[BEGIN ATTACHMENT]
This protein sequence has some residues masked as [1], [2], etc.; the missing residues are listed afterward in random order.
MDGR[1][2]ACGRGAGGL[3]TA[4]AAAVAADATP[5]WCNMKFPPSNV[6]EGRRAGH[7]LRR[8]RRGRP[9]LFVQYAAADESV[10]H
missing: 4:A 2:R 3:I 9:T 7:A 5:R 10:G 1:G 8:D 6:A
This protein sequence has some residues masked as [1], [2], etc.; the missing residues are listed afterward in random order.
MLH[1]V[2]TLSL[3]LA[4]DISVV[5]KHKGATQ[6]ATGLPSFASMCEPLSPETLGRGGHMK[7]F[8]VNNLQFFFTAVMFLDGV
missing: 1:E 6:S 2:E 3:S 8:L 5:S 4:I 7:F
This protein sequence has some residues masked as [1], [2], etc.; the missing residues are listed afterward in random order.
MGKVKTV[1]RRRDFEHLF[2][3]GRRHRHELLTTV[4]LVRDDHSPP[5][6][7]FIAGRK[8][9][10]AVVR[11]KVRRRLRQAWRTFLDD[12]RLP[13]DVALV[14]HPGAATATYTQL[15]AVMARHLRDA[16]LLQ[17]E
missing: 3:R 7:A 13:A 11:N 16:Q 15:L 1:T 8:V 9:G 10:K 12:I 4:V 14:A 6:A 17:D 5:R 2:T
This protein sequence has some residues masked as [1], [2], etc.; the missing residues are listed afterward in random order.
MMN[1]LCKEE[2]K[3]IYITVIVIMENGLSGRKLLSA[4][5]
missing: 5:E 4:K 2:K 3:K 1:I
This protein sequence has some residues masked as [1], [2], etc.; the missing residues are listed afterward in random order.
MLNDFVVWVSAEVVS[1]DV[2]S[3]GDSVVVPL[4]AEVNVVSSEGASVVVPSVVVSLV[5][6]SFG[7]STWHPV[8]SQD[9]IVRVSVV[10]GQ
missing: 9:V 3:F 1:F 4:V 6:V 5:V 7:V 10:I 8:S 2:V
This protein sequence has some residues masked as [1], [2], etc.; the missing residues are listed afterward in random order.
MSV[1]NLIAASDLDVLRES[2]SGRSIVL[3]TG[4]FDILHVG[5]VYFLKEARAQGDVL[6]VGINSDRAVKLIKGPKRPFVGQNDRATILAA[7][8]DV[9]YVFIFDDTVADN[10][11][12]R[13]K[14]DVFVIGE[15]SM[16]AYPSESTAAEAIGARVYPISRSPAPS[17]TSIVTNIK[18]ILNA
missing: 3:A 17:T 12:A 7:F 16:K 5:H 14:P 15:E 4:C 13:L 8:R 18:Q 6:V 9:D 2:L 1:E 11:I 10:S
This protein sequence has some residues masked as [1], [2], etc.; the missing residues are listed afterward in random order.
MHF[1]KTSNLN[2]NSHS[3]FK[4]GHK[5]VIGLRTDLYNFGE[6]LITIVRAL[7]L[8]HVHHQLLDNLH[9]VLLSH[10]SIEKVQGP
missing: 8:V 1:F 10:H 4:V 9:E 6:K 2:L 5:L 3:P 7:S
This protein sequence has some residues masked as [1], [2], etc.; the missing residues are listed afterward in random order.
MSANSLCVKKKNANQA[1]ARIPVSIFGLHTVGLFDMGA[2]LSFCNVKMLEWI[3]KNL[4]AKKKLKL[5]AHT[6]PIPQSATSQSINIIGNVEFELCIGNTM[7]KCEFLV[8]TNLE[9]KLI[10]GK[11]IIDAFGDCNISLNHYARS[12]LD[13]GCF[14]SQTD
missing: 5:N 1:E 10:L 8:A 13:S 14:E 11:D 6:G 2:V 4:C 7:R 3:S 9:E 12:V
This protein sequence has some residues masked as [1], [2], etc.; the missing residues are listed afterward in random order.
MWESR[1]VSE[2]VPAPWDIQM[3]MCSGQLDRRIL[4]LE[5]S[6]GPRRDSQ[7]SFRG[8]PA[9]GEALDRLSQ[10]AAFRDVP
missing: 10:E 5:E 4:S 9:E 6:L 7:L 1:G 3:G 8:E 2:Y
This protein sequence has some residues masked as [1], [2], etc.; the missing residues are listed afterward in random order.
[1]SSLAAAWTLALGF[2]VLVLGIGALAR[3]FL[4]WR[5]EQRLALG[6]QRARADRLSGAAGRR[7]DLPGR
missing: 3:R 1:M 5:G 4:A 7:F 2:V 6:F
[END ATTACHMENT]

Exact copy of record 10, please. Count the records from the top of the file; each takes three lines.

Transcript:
This protein sequence has some residues masked as [1], [2], etc.; the missing residues are listed afterward in random order.
[1]SSLAAAWTLALGF[2]VLVLGIGALAR[3]FL[4]WR[5]EQRLALG[6]QRARADRLSGAAGRR[7]DLPGR
missing: 3:R 1:M 5:G 4:A 7:F 2:V 6:F